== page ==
|Grant Number:||5R01CA154823-02 Interpret this number|
|Primary Investigator:||Klein, Alison|
|Organization:||Johns Hopkins University|
|Project Title:||Validation and Fine-Scale Mapping of Pancreatic Cancer Susceptibility Loci|
DESCRIPTION (provided by applicant): Pancreatic cancer is the 4th leading cause of cancer death in the United States. This is in large part due to the rapidly fatal course of this disease, as the vast majority of patients die within months of diagnosis and the five- year survival rate is less than 5%. Like all cancers, pancreatic cancer is a fundamentally genetic disease caused by inherited and acquired genetic mutations. Two genome-wide association studies of pancreatic cancer, PanScan I and PanScan II, have recently been completed. These studies have identified four promising regions involved in pancreatic cancer susceptibility: ABO rs505922 (P=4.3.10-6), two correlated SNPs on chromosome 13q22.1, rs9543325 (P=3.3.10-11) and rs9564966 (P=5.9.10-8), rs3790844 (P=2.4.10-10) on chromosome 1q32.1, and rs401681 (P=3.7.10-7) on 5p15.33. The goal of this project is to conduct fine-mapping and large-scale validation genotyping of the potential pancreatic cancer susceptibility variants identified in the recently completed PanScan I and PanScan II studies, in an independent set of 4,000 cases and 4,000 controls from over 10 studies. This will be the first well-powered large-scale replication of these findings. Joint-analysis of these data with the data from PanScanI and II will also be conducted. We will also determine known risk factors for pancreatic cancer including, cigarette smoking and diabetes modify these associations. PUBLIC HEALTH RELEVANCE: Genome-wide association studies (GWAS) are powerful tools to identify changes in DNA associated with diseases. These studies have identified many genes that play an important role in breast, prostate and colon cancers but the first of these studies have only recently been completed for pancreatic cancer. Before the findings of these studies can be translated into the patient setting, replication of the initial findings needs to be conducted to establish that changes in DNA are "truly" associated with pancreatic cancer, not false findings. Furthermore, follow-up GWA studies also have the potential to identify novel associations. Therefore the goal of this study will be to validate the initial pancreatic cancer GWAS findings and identify novel DNA changes that may be associated with pancreatic cancer.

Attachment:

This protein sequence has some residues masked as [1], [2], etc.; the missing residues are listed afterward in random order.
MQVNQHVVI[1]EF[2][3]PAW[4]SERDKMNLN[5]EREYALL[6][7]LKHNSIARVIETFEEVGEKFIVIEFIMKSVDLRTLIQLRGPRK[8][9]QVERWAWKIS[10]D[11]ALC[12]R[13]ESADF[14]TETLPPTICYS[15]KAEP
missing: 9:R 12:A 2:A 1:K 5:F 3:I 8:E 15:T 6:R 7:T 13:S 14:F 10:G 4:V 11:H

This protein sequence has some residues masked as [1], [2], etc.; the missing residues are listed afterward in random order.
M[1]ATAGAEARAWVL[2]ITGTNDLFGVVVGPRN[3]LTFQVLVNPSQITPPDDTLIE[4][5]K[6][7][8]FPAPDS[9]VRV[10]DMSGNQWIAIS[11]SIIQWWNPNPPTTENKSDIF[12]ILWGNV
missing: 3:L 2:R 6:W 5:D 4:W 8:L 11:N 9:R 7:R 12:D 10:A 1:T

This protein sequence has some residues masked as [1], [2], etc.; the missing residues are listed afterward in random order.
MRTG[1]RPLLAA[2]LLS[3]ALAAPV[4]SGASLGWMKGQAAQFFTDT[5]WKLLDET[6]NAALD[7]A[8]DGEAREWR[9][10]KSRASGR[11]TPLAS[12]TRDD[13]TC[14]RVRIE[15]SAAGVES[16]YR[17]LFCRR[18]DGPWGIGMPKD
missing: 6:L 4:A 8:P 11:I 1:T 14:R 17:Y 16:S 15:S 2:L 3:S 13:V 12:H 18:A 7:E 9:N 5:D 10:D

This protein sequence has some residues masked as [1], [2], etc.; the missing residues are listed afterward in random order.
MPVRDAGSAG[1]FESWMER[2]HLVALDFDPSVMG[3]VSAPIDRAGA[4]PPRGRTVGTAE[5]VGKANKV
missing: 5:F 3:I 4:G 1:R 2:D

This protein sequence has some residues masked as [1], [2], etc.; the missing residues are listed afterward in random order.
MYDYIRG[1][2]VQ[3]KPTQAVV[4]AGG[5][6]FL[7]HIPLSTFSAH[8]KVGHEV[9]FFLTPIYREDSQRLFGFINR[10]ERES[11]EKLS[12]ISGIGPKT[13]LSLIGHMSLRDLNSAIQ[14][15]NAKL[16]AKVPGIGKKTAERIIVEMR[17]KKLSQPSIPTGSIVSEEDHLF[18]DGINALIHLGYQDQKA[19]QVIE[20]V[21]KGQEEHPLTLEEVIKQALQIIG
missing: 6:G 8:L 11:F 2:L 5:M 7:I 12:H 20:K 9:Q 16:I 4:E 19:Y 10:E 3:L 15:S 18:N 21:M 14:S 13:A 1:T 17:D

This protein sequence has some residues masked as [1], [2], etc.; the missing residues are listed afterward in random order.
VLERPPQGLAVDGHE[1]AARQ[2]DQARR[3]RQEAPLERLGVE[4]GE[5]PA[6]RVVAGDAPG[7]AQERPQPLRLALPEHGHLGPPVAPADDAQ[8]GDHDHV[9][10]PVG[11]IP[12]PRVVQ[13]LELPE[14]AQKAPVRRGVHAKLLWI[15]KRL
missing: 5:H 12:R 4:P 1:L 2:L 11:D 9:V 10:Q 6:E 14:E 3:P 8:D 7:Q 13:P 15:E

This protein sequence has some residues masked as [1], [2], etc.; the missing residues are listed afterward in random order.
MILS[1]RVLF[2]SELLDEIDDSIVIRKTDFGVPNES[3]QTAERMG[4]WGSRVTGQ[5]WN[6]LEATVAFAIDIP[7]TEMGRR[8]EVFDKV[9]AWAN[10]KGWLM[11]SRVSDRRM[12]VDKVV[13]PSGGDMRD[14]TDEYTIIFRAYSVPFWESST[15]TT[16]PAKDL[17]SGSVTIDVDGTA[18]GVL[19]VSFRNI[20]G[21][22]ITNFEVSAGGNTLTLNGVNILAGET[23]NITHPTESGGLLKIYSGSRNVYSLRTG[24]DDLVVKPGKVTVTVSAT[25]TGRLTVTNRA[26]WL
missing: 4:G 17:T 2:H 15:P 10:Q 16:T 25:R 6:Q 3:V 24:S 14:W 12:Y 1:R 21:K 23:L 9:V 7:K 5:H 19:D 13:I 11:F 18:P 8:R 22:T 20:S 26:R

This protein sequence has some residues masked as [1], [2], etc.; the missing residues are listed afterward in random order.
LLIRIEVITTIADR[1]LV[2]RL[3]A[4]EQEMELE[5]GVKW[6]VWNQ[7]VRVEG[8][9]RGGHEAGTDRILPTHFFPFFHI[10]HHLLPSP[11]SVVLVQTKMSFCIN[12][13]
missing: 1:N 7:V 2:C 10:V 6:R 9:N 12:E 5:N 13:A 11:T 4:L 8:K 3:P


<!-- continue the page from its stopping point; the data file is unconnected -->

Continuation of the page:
TERT gene harbors multiple variants associated with pancreatic cancer susceptibility.
Authors: Campa D, Rizzato C, Stolzenberg-Solomon R, Pacetti P, Vodicka P, Cleary SP, Capurso G, Bueno-de-Mesquita HB, Werner J, Gazouli M, Butterbach K, Ivanauskas A, Giese N, Petersen GM, Fogar P, Wang Z, Bassi C, Ryska M, Theodoropoulos GE, Kooperberg C, Li D, Greenhalf W, Pasquali C, Hackert T, Fuchs CS, Mohelnikova-Duchonova B, Sperti C, Funel N, Dieffenbach AK, Wareham NJ, Buring J, Holcátová I, Costello E, Zambon CF, Kupcinskas J, Risch HA, Kraft P, Bracci PM, Pezzilli R, Olson SH, Sesso HD, Hartge P, Strobel O, Ma?ecka-Panas E, Visvanathan K, Arslan AA, Pedrazzoli S, Sou?ek P, Gioffreda D, Key TJ, Talar-Wojnarowska R, Scarpa A, Mambrini A, Jacobs EJ, Jamroziak K, Klein A, Tavano F, Bambi F, Landi S, Austin MA, Vodickova L, Brenner H, Chanock SJ, Delle Fave G, Piepoli A, Cantore M, Zheng W, Wolpin BM, Amundadottir LT, Canzian F
Source: Int J Cancer, 2015 Nov 1;137(9), p. 2175-83.
EPub date: 2015 Jun 19.
Genes-environment interactions in obesity- and diabetes-associated pancreatic cancer: a GWAS data analysis.
Authors: Tang H, Wei P, Duell EJ, Risch HA, Olson SH, Bueno-de-Mesquita HB, Gallinger S, Holly EA, Petersen GM, Bracci PM, McWilliams RR, Jenab M, Riboli E, Tjřnneland A, Boutron-Ruault MC, Kaaks R, Trichopoulos D, Panico S, Sund M, Peeters PH, Khaw KT, Amos CI, Li D
Source: Cancer Epidemiol Biomarkers Prev, 2014 Jan;23(1), p. 98-106.
EPub date: 2013 Oct 17.
An absolute risk model to identify individuals at elevated risk for pancreatic cancer in the general population.
Authors: Klein AP, Lindström S, Mendelsohn JB, Steplowski E, Arslan AA, Bueno-de-Mesquita HB, Fuchs CS, Gallinger S, Gross M, Helzlsouer K, Holly EA, Jacobs EJ, Lacroix A, Li D, Mandelson MT, Olson SH, Petersen GM, Risch HA, Stolzenberg-Solomon RZ, Zheng W, Amundadottir L, Albanes D, Allen NE, Bamlet WR, Boutron-Ruault MC, Buring JE, Bracci PM, Canzian F, Clipp S, Cotterchio M, Duell EJ, Elena J, Gaziano JM, Giovannucci EL, Goggins M, Hallmans G, Hassan M, Hutchinson A, Hunter DJ, Kooperberg C, Kurtz RC, Liu S, Overvad K, Palli D, Patel AV, Rabe KG, Shu XO, Slimani N, Tobias GS, Trichopoulos D, Van Den Eeden SK, Vineis P, Virtamo J, Wactawski-Wende J, Wolpin BM, Yu H, Yu K, Zeleniuch-Jacquotte A, Chanock SJ, Hoover RN, Hartge P, Kraft P
Source: PLoS One, 2013;8(9), p. e72311.
EPub date: 2013 Sep 13.
Recent progress in pancreatic cancer.
Authors: Wolfgang CL, Herman JM, Laheru DA, Klein AP, Erdek MA, Fishman EK, Hruban RH
Source: CA Cancer J Clin, 2013 Sep;63(5), p. 318-48.
EPub date: 2013 Jul 15.
Identifying people at a high risk of developing pancreatic cancer.
Authors: Klein AP
Source: Nat Rev Cancer, 2013 Jan;13(1), p. 66-74.
EPub date: 2012 Dec 6.
Genome-wide sequencing to identify the cause of hereditary cancer syndromes: with examples from familial pancreatic cancer.
Authors: Roberts NJ, Klein AP
Source: Cancer Lett, 2013 Nov 1;340(2), p. 227-33.
EPub date: 2012 Nov 27.